When you have new double glazing installed in your windows or doors, the double glazing acts as insulation. It prevents or slows down the loss of heat through the glass in the windows. Modern double glazing has improved thermal properties over old glazing and the void between the glass panels is filled with gas to improve these qualities. You can purchase glazing that offers different characteristics for different applications – to reduce noise, reduce the level of UV rays, improve thermal qualities and many more properties too.
Where cold air meets a warm surface, condensation will normally occur.
If you have old windows the glass is cold inside, the warm air from inside a house meets the cold surface of the window and condensation occurs inside the property. You will see properties with the moisture running down the inside of the window and onto the window ledge. (does it bring back memories of your childhood or student days!) Without any ventilation damp will occur. This is not a healthy environment for the occupant.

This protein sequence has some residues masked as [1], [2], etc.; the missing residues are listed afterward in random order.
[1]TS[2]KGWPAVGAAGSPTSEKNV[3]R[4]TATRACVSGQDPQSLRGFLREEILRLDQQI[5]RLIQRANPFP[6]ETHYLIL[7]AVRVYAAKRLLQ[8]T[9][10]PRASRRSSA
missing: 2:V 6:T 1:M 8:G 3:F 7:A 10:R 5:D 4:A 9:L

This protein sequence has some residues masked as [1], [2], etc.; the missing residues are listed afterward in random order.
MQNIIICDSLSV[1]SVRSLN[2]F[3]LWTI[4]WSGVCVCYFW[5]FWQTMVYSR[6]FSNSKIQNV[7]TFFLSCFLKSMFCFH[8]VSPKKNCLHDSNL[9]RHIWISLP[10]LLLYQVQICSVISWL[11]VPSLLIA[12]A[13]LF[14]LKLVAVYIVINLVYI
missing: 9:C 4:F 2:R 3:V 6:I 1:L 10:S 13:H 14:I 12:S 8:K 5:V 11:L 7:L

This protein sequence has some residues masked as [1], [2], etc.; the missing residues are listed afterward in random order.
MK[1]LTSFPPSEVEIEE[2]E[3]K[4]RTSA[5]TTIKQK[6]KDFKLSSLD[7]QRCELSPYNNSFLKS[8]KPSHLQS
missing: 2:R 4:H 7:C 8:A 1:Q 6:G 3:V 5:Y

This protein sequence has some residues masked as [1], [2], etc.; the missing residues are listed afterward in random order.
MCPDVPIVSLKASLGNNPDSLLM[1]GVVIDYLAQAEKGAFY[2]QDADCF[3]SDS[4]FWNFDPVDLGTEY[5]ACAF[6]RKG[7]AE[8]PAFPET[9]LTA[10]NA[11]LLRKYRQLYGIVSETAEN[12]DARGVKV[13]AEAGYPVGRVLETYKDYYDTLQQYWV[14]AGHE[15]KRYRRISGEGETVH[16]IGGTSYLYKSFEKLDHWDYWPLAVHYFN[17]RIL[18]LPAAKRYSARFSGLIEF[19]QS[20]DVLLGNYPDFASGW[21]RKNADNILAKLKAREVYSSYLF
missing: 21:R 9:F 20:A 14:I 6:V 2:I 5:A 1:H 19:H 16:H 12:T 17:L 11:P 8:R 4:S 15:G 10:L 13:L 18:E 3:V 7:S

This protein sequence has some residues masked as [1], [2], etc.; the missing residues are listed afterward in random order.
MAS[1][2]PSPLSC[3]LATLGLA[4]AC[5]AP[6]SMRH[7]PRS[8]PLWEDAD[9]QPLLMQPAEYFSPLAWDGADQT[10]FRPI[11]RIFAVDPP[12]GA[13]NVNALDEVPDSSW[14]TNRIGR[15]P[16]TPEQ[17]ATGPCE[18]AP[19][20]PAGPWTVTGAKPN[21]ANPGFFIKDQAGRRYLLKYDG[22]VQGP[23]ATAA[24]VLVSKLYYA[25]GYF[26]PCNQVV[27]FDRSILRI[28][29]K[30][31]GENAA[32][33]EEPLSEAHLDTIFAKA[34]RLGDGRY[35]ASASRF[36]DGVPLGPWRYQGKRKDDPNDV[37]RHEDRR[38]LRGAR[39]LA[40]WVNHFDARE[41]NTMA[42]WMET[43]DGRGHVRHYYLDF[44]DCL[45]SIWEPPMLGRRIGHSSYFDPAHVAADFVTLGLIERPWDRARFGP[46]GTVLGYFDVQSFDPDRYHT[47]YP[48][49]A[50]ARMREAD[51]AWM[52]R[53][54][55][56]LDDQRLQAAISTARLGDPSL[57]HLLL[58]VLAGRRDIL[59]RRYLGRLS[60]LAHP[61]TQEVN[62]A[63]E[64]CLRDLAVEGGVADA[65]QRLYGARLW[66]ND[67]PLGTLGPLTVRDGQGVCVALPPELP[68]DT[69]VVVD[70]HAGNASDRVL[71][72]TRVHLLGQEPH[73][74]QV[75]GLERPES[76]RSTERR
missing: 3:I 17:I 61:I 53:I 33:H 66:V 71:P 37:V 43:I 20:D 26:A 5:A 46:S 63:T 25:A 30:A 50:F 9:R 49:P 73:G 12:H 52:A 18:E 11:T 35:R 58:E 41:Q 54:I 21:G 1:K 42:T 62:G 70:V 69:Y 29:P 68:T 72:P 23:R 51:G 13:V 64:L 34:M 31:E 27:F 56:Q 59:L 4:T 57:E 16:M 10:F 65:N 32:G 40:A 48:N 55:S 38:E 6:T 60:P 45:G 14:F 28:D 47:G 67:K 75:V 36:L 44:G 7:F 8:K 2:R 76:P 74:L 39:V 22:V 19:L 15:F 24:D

When new double glazing has been installed the pains of glass and void in between act as a thermal barrier. The warmer surface is now on the outside of the property, so when it meets with the cold outside air it condenses on the outside of the glass. Now we are in late September and the temperature outside is dropping lower overnight, we put on our heating and in the morning can see the condensation on the outside of the window.
The condensation on the outside of the glass shows that the double glazing is acting effectively at keeping the warm air in and the cold air out.
The heat is being retained and hopefully you will soon see the difference in your heating bill. Replacing the glass means that whilst you may not be able to see the difference you will clearly feel the difference.